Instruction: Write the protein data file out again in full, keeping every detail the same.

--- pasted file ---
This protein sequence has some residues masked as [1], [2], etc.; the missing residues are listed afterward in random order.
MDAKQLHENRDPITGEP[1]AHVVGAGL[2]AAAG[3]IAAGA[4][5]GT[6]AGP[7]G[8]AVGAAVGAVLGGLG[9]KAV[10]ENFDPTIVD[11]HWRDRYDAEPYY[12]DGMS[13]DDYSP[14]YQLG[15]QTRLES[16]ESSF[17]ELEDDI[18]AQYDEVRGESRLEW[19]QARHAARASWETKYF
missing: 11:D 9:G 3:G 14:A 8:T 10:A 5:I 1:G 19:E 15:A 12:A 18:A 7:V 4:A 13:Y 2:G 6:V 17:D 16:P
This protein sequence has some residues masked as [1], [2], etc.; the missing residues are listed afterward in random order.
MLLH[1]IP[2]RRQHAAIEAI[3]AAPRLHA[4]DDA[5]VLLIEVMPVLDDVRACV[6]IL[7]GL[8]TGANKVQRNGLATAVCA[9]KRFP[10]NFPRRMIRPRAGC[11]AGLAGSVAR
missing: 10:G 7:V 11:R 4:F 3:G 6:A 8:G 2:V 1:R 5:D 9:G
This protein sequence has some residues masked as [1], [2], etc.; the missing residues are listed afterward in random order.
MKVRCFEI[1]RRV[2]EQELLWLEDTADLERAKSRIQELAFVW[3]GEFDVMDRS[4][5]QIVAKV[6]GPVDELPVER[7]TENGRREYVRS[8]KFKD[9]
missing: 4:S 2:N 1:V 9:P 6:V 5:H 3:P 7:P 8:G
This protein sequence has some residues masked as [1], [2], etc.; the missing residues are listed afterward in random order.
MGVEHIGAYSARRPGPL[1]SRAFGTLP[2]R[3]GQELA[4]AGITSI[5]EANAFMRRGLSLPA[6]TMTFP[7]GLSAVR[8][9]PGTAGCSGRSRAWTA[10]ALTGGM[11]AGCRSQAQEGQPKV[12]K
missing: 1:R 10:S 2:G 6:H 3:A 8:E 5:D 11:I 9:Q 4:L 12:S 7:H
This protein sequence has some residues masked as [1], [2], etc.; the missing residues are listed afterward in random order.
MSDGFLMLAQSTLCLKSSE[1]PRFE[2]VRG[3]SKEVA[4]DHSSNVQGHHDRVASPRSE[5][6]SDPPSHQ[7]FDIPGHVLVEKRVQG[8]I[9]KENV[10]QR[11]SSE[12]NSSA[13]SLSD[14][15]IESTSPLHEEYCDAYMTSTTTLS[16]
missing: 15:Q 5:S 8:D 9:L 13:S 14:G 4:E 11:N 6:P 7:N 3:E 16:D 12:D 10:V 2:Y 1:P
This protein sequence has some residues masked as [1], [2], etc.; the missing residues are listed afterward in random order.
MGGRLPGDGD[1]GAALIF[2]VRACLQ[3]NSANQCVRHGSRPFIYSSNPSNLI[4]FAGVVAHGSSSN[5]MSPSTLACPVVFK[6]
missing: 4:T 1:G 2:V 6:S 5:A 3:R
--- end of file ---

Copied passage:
This protein sequence has some residues masked as [1], [2], etc.; the missing residues are listed afterward in random order.
MDAKQLHENRDPITGEP[1]AHVVGAGL[2]AAAG[3]IAAGA[4][5]GT[6]AGP[7]G[8]AVGAAVGAVLGGLG[9]KAV[10]ENFDPTIVD[11]HWRDRYDAEPYY[12]DGMS[13]DDYSP[14]YQLG[15]QTRLES[16]ESSF[17]ELEDDI[18]AQYDEVRGESRLEW[19]QARHAARASWETKYF
missing: 11:D 9:G 3:G 14:A 8:T 10:A 5:I 1:G 19:E 15:A 12:A 18:A 7:V 4:A 13:Y 2:G 6:V 17:D 16:P
This protein sequence has some residues masked as [1], [2], etc.; the missing residues are listed afterward in random order.
MLLH[1]IP[2]RRQHAAIEAI[3]AAPRLHA[4]DDA[5]VLLIEVMPVLDDVRACV[6]IL[7]GL[8]TGANKVQRNGLATAVCA[9]KRFP[10]NFPRRMIRPRAGC[11]AGLAGSVAR
missing: 10:G 7:V 11:R 4:F 3:G 6:A 8:G 2:V 1:R 5:D 9:G
This protein sequence has some residues masked as [1], [2], etc.; the missing residues are listed afterward in random order.
MKVRCFEI[1]RRV[2]EQELLWLEDTADLERAKSRIQELAFVW[3]GEFDVMDRS[4][5]QIVAKV[6]GPVDELPVER[7]TENGRREYVRS[8]KFKD[9]
missing: 4:S 2:N 1:V 9:P 6:V 5:H 3:P 7:P 8:G
This protein sequence has some residues masked as [1], [2], etc.; the missing residues are listed afterward in random order.
MGVEHIGAYSARRPGPL[1]SRAFGTLP[2]R[3]GQELA[4]AGITSI[5]EANAFMRRGLSLPA[6]TMTFP[7]GLSAVR[8][9]PGTAGCSGRSRAWTA[10]ALTGGM[11]AGCRSQAQEGQPKV[12]K
missing: 1:R 10:S 2:G 6:H 3:A 8:E 5:D 11:I 9:Q 4:L 12:S 7:H
This protein sequence has some residues masked as [1], [2], etc.; the missing residues are listed afterward in random order.
MSDGFLMLAQSTLCLKSSE[1]PRFE[2]VRG[3]SKEVA[4]DHSSNVQGHHDRVASPRSE[5][6]SDPPSHQ[7]FDIPGHVLVEKRVQG[8]I[9]KENV[10]QR[11]SSE[12]NSSA[13]SLSD[14][15]IESTSPLHEEYCDAYMTSTTTLS[16]
missing: 15:Q 5:S 8:D 9:L 13:S 14:G 4:E 11:N 6:P 7:N 3:E 16:D 12:D 10:V 2:Y 1:P
This protein sequence has some residues masked as [1], [2], etc.; the missing residues are listed afterward in random order.
MGGRLPGDGD[1]GAALIF[2]VRACLQ[3]NSANQCVRHGSRPFIYSSNPSNLI[4]FAGVVAHGSSSN[5]MSPSTLACPVVFK[6]
missing: 4:T 1:G 2:V 6:S 5:A 3:R